Be it ever so humble...One of the most interesting aspects of hiking the AT is the shelter system. There are approximately 300 shelters along the length of the Trail, all intended for use by hikers, both long- and short-term. While the size and design of shelters varies, most are simple wooden structures, enclosed on three sides, with a sleeping platform that'll accommodate about six people. Hike in, roll out your pad and bag, and make yourself at home.
|Taking a break at a typical AT shelter (the Tom Floyd Wayside, 2010).|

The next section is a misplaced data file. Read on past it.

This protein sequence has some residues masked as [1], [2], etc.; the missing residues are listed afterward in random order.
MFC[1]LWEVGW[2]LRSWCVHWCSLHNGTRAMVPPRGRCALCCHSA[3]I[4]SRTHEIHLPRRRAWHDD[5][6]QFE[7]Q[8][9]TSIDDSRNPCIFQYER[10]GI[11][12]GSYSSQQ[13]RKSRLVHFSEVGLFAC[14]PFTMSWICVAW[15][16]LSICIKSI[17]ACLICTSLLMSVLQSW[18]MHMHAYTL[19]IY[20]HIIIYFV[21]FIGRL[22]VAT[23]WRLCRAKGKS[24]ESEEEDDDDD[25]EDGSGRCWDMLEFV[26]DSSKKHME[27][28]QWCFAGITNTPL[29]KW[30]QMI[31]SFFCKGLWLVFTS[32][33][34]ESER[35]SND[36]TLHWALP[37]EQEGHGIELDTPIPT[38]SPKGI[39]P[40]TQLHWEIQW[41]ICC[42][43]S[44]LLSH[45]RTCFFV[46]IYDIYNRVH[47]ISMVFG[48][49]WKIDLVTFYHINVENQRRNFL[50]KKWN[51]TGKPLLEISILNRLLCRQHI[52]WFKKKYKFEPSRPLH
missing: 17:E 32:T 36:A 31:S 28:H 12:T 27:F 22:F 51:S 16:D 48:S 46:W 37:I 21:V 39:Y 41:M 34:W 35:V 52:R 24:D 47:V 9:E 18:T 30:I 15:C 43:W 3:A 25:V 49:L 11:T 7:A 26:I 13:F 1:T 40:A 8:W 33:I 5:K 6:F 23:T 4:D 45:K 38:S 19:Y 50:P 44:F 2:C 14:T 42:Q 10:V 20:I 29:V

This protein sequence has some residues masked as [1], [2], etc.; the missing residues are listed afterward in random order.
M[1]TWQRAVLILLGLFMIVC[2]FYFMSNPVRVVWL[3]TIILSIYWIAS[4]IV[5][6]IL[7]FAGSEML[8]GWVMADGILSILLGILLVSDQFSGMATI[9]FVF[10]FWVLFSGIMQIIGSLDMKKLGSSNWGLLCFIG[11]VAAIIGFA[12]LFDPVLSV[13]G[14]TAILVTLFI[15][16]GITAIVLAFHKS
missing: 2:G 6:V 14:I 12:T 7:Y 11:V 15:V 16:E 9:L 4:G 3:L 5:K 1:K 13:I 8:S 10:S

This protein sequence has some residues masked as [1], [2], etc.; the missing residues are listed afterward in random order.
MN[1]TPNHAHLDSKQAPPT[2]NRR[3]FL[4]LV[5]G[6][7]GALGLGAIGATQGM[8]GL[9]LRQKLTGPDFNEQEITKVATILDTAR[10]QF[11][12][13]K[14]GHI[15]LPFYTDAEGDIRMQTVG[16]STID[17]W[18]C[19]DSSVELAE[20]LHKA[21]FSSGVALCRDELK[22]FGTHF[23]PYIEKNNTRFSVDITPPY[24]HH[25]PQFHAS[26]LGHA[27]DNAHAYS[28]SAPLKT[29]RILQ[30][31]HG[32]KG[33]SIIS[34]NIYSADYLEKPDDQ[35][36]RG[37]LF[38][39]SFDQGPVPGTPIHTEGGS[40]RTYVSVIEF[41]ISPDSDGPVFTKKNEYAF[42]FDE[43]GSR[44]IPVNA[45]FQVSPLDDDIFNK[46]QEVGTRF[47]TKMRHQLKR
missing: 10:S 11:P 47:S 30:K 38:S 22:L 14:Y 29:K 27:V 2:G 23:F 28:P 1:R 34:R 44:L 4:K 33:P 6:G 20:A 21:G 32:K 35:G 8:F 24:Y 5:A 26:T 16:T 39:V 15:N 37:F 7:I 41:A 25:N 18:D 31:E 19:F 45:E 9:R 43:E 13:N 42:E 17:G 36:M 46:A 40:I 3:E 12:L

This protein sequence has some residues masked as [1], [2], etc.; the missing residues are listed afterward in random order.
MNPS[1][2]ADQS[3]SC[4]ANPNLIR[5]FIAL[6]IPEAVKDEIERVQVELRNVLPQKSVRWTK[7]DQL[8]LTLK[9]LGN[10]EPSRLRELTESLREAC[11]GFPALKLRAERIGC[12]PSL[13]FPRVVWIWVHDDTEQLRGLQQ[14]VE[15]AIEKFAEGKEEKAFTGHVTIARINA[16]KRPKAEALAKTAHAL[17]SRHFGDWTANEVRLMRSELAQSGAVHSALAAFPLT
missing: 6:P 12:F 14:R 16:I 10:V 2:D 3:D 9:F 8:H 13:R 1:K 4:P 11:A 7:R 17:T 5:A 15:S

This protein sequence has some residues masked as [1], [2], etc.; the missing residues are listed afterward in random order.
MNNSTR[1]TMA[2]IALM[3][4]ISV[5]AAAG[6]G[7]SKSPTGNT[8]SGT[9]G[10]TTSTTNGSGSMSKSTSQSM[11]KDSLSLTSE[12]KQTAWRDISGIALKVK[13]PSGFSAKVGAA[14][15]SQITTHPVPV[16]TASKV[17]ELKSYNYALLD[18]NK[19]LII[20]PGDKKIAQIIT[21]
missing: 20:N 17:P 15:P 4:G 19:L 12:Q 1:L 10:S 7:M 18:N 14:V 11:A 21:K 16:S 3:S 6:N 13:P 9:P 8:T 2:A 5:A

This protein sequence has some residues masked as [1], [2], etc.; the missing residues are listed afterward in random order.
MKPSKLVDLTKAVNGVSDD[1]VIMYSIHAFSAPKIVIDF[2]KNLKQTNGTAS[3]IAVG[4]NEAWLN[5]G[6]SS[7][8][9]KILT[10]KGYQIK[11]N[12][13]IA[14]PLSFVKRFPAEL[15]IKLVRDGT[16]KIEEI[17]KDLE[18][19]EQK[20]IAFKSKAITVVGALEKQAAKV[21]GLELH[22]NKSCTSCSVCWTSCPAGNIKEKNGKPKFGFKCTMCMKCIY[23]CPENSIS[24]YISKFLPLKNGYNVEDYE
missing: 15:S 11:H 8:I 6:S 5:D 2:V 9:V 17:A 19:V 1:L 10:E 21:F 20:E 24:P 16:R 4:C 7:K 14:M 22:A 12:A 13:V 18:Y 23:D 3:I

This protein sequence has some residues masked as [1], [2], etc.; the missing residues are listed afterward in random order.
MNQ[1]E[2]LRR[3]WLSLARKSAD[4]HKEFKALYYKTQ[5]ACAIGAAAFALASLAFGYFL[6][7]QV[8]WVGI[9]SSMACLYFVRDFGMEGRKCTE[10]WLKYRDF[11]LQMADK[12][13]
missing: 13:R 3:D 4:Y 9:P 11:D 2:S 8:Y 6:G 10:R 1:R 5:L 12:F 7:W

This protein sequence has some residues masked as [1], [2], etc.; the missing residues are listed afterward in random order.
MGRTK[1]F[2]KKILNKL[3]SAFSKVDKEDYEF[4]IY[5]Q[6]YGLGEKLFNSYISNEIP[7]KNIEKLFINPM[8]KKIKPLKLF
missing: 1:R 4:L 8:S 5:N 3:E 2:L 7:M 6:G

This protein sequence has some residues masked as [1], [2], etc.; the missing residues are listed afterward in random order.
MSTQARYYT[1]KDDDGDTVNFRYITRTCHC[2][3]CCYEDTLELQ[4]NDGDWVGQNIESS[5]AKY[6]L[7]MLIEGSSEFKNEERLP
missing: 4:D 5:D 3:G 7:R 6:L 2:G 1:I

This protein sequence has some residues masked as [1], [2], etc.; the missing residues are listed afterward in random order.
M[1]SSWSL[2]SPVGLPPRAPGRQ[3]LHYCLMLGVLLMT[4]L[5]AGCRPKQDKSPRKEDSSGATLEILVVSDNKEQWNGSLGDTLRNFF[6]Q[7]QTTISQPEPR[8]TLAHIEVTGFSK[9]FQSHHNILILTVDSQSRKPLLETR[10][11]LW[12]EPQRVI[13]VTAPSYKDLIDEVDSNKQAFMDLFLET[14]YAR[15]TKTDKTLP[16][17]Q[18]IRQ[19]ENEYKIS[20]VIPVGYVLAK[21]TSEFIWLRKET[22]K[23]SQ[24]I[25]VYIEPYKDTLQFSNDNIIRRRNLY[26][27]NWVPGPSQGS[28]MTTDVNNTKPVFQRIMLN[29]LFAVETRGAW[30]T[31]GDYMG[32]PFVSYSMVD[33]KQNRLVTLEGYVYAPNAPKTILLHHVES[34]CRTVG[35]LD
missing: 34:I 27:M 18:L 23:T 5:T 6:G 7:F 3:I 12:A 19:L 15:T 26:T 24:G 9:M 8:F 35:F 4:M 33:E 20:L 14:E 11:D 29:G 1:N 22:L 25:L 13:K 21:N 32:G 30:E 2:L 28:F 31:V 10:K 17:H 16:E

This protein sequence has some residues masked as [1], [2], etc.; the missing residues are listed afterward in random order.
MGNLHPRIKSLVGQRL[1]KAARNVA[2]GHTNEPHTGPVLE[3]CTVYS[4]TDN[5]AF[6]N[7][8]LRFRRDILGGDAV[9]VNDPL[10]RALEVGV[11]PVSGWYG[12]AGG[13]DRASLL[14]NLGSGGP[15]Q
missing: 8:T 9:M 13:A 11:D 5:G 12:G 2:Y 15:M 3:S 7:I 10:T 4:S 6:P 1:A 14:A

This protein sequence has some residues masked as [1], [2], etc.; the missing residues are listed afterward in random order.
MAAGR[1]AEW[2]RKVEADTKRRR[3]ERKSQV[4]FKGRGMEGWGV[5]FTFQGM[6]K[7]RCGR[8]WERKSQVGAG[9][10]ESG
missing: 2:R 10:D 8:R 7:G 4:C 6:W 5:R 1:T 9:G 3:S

|Staking my claim at Hurricane Mountain Shelter, 2013.|
Tenting tonight...It's not wise to count on shelters for your nightly accommodations. While plentiful, shelters aren't always evenly spaced, so you may find yourself having to go further or fewer miles than you'd planned if you're committed to staying in one. And there's no guarantee there's going to be space when you get there. That's why most hikers carry a tent, tarp, or hammock with them.
|My tent (a Henry Shire TarpTent Moment) drying out after a couple of wet days in 2013.|
|Morning coffee in the tent, near Mt. Rogers, VA, 2013.|